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Category: Life

The ADHD Meds Situation

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Okay, Last time I was here, I mentioned that I was surprise taken off of my ADHD meds. I was taking a very controlled stimulant medication. By the rules of the DEA, I had to be ready for surprise drug screenings and pill counts. This meant that I would get the call, and within an hour I had to gather my meds, go to my doctor's office and give a urine sample. They would count the pills to make sure I wasn't selling them, and test my urine to make sure I wasn't abusing the meds myself. I did this and passed with flying colors for about a year. I hated it. I hate urine tests. Unless they are screening for a medical problem, it feels humiliating to me. I know a lot of jobs require them, but I still don't like it.

While I was house sitting for my mum (when she had surgery) I got the call. I could not physically get there within the hour. I explained this, but it does not matter. Not showing up counts as a failure. One fail is enough to take you off of this prescription, and not allow you back on it. These are the rules set by the DEA. There are no allowances for being out of town, or even out of state. I understand that this is a frequently abused medication, but after a year of passing these tests it's kind of wild that there is no way to coordinate trips. My doctor's husband can't be on this med that used to help him, because his job takes him out of state. 

I admit, I had forgotten that one fail was enough to no longer have the prescription. I signed the contract over a year ago, before I started taking the meds that help my memory. So I called to refill my prescription before I left for Denver. No one told me that I was no longer prescribed these meds. My friend went to pick them up for me, and found out from the pharmacy. I called my doctor's office to ask about it. The receptionist told me "We're looking into that" and then hung up. My calls were not answered for several days after. I correctly guessed that I could not get a refill, and tried to research whether I should taper. I could not find a straight answer. The only sources I could find were about substance abuse or getting your child off of "the drugs." Needless to say, I felt the stigma. I decided to play it safe and taper the best I could.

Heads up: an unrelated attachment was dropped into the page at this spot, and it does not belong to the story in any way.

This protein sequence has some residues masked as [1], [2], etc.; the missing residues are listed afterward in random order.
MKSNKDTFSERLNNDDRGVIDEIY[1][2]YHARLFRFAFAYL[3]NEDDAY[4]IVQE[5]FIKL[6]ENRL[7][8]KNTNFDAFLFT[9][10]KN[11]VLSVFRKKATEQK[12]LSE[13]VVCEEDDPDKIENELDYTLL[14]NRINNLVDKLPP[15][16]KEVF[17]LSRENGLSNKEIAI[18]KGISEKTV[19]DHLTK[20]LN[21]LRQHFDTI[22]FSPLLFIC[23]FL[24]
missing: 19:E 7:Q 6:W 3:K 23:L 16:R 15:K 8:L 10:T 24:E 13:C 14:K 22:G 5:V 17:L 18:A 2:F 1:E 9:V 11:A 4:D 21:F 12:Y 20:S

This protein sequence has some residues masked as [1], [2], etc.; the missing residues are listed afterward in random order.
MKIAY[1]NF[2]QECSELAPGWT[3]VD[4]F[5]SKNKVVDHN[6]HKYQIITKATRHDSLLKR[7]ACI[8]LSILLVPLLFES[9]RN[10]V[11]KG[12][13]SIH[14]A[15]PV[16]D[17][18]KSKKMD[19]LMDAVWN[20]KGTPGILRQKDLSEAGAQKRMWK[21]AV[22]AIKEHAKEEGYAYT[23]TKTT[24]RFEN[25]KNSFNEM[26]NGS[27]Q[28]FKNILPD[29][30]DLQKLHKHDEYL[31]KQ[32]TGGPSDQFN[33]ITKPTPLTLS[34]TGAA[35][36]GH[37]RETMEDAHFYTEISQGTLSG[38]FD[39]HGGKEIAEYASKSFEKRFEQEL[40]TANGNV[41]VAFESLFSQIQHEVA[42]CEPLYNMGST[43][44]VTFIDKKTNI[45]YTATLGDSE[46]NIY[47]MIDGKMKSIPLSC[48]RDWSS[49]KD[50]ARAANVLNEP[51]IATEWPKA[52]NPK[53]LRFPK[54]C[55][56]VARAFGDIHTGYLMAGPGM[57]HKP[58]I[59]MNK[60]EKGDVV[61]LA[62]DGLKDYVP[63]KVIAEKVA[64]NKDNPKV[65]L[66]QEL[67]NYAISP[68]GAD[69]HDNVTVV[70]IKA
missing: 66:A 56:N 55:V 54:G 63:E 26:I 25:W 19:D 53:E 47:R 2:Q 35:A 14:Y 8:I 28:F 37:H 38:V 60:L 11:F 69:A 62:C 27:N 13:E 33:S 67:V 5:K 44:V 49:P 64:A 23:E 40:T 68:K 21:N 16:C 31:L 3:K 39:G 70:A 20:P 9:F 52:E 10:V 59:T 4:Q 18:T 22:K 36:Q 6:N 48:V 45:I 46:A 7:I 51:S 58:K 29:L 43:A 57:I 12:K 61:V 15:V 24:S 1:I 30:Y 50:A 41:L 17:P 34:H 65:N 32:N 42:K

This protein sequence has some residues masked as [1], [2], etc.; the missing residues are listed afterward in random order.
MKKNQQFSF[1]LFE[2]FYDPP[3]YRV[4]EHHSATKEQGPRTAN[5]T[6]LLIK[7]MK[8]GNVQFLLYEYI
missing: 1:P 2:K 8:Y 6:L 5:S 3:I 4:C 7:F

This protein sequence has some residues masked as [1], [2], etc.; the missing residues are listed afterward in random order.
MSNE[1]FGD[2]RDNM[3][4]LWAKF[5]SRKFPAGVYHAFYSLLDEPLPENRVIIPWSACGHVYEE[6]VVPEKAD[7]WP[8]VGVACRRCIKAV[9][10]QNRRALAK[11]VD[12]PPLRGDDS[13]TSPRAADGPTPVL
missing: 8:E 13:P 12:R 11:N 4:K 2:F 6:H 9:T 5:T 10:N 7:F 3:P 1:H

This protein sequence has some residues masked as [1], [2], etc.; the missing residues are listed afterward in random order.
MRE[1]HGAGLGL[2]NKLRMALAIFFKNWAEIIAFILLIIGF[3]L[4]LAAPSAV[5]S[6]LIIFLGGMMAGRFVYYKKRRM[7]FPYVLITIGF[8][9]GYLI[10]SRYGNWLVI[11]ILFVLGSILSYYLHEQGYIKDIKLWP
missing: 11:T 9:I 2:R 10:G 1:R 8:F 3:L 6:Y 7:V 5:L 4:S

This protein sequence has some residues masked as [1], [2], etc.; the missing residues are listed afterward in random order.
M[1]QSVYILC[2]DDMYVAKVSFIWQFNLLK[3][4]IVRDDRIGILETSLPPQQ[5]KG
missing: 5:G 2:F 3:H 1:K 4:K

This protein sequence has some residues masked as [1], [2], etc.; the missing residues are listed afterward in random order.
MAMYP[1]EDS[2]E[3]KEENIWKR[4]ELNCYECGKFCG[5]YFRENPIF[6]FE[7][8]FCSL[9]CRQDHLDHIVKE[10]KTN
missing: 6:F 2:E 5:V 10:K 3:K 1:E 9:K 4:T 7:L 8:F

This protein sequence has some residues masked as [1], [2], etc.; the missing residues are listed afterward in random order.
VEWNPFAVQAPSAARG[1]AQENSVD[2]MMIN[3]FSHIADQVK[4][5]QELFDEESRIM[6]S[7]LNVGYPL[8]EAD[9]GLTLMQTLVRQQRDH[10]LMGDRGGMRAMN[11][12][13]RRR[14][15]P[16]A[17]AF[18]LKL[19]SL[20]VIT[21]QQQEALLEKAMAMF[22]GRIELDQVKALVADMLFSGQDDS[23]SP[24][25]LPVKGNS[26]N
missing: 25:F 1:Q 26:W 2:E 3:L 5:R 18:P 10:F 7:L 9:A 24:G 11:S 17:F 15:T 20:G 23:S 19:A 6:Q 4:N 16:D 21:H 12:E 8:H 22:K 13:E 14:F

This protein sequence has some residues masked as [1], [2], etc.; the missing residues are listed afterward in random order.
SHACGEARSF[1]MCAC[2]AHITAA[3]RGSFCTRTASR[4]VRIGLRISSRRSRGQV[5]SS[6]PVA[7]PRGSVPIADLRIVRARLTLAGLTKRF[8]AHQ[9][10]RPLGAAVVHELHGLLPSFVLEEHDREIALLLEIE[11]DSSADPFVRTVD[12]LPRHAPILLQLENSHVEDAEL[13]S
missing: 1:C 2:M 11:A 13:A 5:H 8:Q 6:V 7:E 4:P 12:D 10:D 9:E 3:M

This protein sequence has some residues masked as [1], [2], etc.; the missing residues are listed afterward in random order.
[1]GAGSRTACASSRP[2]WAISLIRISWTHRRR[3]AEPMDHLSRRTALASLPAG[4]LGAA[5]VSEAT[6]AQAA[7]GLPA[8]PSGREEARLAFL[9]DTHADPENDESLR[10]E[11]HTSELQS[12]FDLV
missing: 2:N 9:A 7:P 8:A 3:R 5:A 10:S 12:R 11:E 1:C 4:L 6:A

I did not experience any kind of withdrawal, but within a few days of being off of my meds I was back to where I started. I used all of the tips and tricks I knew, and once again it wasn't enough. And some of the things that did work caused stress. I had an alarm on my phone go off every two hours to remind me to drink water. I hated it. What I hated the most though, was the realization that the reason I was chronically early before my meds was that I was living in a constant state of anxiety. On my meds I could be early all the time with my planner and organization. Off of them, it takes constant vigilance. It was awful.

When we got home, I forgot to call the doctor's office for a week and a half. When I did, I finally talked to a person, and I made an appointment to talk about my ADHD meds. At this point I was confident I would not get answers any other way. 

My doctor was nervous. She had the contract I signed printed and reminded me of the rules I agreed to, and that by the DEA's rules, one failure was enough, and that the contract could not be renewed after that. I asked what other options I had then. I had two. I could get back on my meds by going through a "meds management" program with a substance abuse center that would test me far more often. Or, I could try another kind of medication. This kind is non-stimulant, and therefore, not controlled. I asked if we could try those and make meds management the last resort plan. 

She thanked me for not yelling at her or the staff, and was really happy with that plan. She put in the referral for meds management because they normally have a long waiting list. She expected that by the time they reached out we would know if the non-stimulant worked or not. They actually got back to me very quickly, but I don't think I will need their services.

So far, the non stimulant meds are helping. They are noticeably better than being unmedicated, but not quite as effective as my old meds. This is actually really promising, because I am being started on the lowest dose possible. My doctor thinks I'll go up two more, based on how I reacted to the last meds. We'll see! We have a follow-up in a few weeks. M is still very angry on my behalf for how the receptionist avoided the issue, but they have noticed a difference in me. I understand and appreciate M's anger, I would feel the same if the roles were reversed, but I am just so relieved to have a possible solution that the fire has gone out. We'll see how this goes in a few weeks!

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